partition

UK:*UK and possibly other pronunciationsUK and possibly other pronunciations/pɑːrˈtɪʃən/US:USA pronunciation: IPA and respellingUSA pronuncation: IPA/pɑrˈtɪʃən, pɚ-/ ,USA pronunciation: respelling(pär tishən, pər-)


WordReference Random House Learner's Dictionary of American English © 2020
par•ti•tion /pɑrˈtɪʃən, pɚ-/USA pronunciation   n. 
  1. a division into portions;
    a separation, as of two or more things:[uncountable]the partition of the former Communist empire into dozens of independent states.
  2. Building a wall or barrier within a space, dividing it into separate areas:[countable]A partition in your apartment would provide privacy.

v. [+ object]
  1. to divide into parts or portions.
  2. Buildingto divide or separate by a partition [~ (+ off) + object]to partition (off) a dining area.[+ object (+ off)]to partition the area (off).
  3. Governmentto divide (a territory) into separate political parts:The defeated country was partitioned and governed by the UN.
par•ti•tioned, adj. See -par-.

WordReference Random House Unabridged Dictionary of American English © 2020
par•ti•tion  (pär tishən, pər-),USA pronunciation n. 
  1. a division into or distribution in portions or shares.
  2. a separation, as of two or more things.
  3. something that separates or divides.
  4. a part, division, or section.
  5. Buildingan interior wall or barrier dividing a room, area of a building, enclosure, etc., into separate areas.
  6. a septum or dissepiment, as in a plant or animal structure.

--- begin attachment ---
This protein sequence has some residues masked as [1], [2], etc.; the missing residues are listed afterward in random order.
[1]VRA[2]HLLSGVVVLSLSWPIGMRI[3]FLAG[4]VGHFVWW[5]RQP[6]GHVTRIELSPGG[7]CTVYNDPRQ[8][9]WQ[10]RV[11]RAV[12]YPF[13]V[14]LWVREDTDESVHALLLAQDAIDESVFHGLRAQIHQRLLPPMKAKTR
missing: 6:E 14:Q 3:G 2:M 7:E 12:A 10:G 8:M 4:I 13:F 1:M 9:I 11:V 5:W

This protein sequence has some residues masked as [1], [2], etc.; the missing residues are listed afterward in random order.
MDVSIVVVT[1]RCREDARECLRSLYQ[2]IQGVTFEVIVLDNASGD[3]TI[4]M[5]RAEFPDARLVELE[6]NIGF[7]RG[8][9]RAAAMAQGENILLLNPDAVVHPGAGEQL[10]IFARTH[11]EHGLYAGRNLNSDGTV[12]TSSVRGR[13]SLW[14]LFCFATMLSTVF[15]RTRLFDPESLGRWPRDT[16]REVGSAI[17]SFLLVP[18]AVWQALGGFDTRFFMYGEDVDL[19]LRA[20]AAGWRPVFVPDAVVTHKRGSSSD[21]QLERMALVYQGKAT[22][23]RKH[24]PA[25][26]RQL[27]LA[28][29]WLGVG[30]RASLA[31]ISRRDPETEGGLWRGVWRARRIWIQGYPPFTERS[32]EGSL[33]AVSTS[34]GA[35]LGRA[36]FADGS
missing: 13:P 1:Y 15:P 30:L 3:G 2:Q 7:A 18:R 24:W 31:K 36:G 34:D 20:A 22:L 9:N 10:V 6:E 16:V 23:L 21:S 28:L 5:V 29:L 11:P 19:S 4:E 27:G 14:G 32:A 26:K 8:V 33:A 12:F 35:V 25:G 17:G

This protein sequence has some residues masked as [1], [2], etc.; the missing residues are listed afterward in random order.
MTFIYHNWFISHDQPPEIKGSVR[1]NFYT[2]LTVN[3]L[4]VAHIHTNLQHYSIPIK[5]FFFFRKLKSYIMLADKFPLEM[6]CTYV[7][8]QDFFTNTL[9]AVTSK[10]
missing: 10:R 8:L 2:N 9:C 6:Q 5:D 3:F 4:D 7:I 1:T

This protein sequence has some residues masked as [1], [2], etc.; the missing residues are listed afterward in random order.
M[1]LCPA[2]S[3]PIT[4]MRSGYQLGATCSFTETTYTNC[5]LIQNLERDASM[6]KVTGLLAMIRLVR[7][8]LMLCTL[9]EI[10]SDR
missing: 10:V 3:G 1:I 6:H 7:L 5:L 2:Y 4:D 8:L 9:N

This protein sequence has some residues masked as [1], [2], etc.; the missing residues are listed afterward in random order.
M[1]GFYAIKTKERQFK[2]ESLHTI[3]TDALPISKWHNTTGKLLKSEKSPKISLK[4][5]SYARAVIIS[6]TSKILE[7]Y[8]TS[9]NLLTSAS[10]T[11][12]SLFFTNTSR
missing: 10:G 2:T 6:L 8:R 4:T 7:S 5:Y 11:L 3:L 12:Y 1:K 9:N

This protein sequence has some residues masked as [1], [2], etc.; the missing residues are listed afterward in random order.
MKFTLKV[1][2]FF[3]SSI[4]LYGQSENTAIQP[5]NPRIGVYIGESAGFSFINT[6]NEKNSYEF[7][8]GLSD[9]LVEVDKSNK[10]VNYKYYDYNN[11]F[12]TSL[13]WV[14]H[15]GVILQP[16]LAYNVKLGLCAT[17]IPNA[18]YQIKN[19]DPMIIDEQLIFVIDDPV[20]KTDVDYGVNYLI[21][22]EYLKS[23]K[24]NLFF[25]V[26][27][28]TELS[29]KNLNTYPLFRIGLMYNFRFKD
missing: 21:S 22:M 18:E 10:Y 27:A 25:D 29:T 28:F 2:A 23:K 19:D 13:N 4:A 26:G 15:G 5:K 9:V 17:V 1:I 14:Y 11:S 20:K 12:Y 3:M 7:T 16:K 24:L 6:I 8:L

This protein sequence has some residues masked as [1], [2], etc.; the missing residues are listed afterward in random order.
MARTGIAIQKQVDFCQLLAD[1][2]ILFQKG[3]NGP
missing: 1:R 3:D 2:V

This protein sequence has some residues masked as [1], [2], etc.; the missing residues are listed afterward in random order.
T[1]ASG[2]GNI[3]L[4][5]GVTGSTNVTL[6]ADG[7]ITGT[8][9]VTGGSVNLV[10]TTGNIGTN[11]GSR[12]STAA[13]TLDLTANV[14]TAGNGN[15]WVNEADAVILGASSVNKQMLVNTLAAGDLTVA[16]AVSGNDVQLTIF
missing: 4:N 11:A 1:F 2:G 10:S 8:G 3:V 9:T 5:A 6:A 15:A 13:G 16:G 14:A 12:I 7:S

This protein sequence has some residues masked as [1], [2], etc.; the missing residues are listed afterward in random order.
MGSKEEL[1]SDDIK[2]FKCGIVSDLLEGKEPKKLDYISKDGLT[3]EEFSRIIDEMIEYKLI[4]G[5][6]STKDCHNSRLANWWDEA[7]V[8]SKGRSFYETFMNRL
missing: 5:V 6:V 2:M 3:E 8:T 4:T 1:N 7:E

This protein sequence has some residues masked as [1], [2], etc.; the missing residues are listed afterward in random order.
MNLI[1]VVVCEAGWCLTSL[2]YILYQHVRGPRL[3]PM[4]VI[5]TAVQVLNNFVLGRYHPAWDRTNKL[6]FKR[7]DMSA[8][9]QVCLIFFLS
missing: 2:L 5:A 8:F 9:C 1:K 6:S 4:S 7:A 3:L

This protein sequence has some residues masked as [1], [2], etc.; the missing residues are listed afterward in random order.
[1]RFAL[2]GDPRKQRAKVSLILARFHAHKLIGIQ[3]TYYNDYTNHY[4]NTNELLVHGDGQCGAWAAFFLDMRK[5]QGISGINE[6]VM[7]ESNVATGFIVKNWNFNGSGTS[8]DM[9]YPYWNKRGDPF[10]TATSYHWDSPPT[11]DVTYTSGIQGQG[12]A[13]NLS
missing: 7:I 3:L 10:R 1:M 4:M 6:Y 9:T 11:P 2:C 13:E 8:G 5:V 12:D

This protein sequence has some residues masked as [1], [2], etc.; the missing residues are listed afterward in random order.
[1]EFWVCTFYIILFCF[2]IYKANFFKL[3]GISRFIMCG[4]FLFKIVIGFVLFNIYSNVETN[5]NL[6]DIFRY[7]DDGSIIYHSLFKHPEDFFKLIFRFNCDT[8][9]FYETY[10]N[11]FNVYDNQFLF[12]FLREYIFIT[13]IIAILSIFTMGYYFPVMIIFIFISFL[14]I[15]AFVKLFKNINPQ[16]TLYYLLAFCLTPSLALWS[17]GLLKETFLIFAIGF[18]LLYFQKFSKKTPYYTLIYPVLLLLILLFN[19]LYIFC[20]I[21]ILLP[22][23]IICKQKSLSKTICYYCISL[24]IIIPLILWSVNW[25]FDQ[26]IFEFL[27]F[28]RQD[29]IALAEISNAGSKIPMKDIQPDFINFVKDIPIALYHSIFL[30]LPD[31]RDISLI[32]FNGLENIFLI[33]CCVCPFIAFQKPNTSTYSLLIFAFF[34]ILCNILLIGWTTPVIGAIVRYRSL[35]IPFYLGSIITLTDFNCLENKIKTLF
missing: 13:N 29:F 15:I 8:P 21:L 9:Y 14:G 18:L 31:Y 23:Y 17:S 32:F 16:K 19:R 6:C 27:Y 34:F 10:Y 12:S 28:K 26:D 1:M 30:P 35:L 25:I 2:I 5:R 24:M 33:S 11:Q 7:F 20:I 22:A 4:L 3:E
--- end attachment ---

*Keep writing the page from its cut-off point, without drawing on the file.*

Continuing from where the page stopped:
7. Lawa division of property among joint owners or tenants in common or a sale of such property followed by a division of the proceeds.
  8. Philosophy[Logic.]the separation of a whole into its integrant parts.
  9. Mathematics
    • a mode of separating a positive whole number into a sum of positive whole numbers.
    • Mathematicsthe decomposition of a set into disjoint subsets whose union is the original set:A partition of the set(1, 2, 3, 4, 5) is the collection of subsets (1), (2, 3), (4), and (5).
  10. Rhetoric(in a speech organized on classical principles) the second, usually brief section or part in which a speaker announces the chief lines of thought to be discussed in support of his or her theme.

v.t. 
  1. to divide into parts or portions.
  2. Buildingto divide or separate by interior walls, barriers, or the like (sometimes fol. by off):to partition off a dormitory into cubicles.
  3. to divide (a country or territory) into separate, usually differing political entities. Cf.  Balkanize. 
  4. Lawto divide property among several owners, either in specie or by sale and division of the proceeds.
par•tition•a•ble, adj. 
par•tition•ar′y, adj. 
par•tition•er, par•tition•ist, n. 
par•tition•ment, n. 
  • Latin partītiōn- (stem of partītiō) division, equivalent. to partīt(us) past participle of partīrī to divide (see party) + -iōn- -ion
  • late Middle English 1400–50
    • 1.See corresponding entry in Unabridged See  division. 
    • 11.See corresponding entry in Unabridged portion, apportion.
    • 2.See corresponding entry in Unabridged unity.
    • 11.See corresponding entry in Unabridged unite.

Collins Concise English Dictionary © HarperCollins Publishers::
partition /pɑːˈtɪʃən/ n
  1. a division into parts; separation
  2. something that separates, such as a large screen dividing a room in two
  3. a part or share
  4. a division of a country into two or more separate nations
  5. a division of property, esp realty, among joint owners
vb (transitive)
  1. (often followed by off) to separate or apportion into sections: to partition a room off with a large screen
Etymology: 15th Century: via Old French from Latin partītiō, from partīre to divide
'partition' also found in these entries (note: many are not synonyms or translations):
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